The amount of wiggle room physicians have to negotiate contracts depends on a number of factors, including location, specialty,  practice size and whether the employer is a hospital, healthcare system, academic institution or other, he says.
It all boils down to supply-level economics,” says Holloman, who has been working with physicians since 2005, when he helped his interventional cardiologist wife negotiate a contract.

However, larger healthcare systems prefer to use standardized contracts for primary care physicians and hospitalists. That’s even more so with prestigious hospitals such as the Mayo Clinic or Cleveland Clinic, which don’t have to make concessions to attract physicians.
Health care systems know Medicare and Medicaid reimbursement formulas and how much they can expect to earn from a physician and are not going to put themselves at a financial disadvantage.
However, specialists and subspecialists can have an edge, as do those willing to stay in or relocate to an underserved area. For example, a family practitioner willing to work in rural Nebraska is in a stronger negotiating position than his counterpart in suburban Boston.
Negotiating with more than one employer can also help. “The general rule is the doctor has the leverage if they still have plans B and C,” Claussen says.
While there might not be much room to negotiate pay and benefits, there is sometimes more leeway with scheduling, hours on call, number of days, office locations, etc. Sometimes, employers are even willing to pay signing bonuses, cover relocation costs, or repay medical school loans.


3/ Negotiating the end
It’s only natural when signing a new contract to focus solely on the (hopefully) happy relationship ahead, but that can be a mistake, Holloman says, adding, “New employment is a lot like marriage. When entering into marriage, you rarely think about divorce.”
Yet physicians, particularly younger ones should never lose sight of the fact that they probably will leave the new job eventually. Holloman likes to remind clients that the standard contract contains a 90-day termination without cause clause, meaning physicians actually are working under rotating three-month contracts.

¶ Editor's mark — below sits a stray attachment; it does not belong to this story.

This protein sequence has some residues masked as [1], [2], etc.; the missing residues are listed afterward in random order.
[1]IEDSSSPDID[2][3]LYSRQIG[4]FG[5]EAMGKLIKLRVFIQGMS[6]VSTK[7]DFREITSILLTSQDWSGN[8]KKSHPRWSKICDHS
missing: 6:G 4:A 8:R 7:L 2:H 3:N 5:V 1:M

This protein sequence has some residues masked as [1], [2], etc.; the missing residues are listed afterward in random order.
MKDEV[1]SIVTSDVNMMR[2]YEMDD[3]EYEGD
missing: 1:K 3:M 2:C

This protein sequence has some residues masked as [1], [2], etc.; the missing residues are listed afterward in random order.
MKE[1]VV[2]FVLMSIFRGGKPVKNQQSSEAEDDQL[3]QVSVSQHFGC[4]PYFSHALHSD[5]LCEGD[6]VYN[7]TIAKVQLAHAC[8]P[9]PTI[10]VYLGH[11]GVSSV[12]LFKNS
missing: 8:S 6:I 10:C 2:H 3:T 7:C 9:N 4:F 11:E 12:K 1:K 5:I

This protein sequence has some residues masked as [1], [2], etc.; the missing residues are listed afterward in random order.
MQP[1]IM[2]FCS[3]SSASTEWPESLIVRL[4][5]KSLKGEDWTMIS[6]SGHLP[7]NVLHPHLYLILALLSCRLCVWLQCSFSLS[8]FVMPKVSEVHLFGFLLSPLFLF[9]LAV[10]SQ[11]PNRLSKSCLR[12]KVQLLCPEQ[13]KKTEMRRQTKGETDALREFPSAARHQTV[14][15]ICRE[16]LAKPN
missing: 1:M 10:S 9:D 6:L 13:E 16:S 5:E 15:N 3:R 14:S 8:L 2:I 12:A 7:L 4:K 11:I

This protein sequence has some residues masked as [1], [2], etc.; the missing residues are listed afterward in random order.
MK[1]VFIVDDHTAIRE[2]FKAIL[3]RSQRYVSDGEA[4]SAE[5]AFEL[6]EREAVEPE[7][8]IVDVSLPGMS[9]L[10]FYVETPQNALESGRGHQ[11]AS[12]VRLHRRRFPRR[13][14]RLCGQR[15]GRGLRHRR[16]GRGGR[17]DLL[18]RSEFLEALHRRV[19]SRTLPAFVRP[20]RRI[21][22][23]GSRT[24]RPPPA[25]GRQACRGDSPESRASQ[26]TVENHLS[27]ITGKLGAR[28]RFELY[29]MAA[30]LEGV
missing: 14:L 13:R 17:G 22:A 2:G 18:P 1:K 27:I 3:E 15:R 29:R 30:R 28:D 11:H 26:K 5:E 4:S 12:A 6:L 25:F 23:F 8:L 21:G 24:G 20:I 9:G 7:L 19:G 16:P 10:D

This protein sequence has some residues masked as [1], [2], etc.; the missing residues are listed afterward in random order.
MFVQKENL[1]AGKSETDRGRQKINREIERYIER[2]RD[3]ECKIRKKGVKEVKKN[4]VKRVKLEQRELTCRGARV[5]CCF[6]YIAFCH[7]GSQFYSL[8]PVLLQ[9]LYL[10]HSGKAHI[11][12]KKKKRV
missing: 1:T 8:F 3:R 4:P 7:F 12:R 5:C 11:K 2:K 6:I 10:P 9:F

Among the end-of-employment items to consider in the contract are malpractice insurance tail coverage, non-compete clauses, repayment of signing bonuses or relocation costs, and how collections will be distributed after a physician’s departure.


4/ Renewals and consolidations
Renegotiating contracts, whether mid-term or at time of renewal, is tricky. Most contracts renew automatically at the end of their two or three-year terms. Many employers refuse to negotiate mid-term and are reluctant to change much during renewals. However, employers also know repeatedly refusing to renegotiate usually means losing the physician.
Bringing an attorney in to negotiate mid-term or upon renewal can sometimes bring about the end of the relationship, according to the attorneys.
Physicians also should consult an attorney if their practice is acquired or merges with another. While contracts generally are honored after the transition, new employers typically want to get their new employees on their own contracts as soon as possible and can use the 90-day termination clause.
While there always will be physicians who go it alone on employment contracts, a growing number realize the value of having an attorney involved, Claussen says.
“They know what they don’t know and want help,” he says.  

Editor’s note: This is the first part of a three part series on negotiating contracts. Stay tuned for the next installment in March.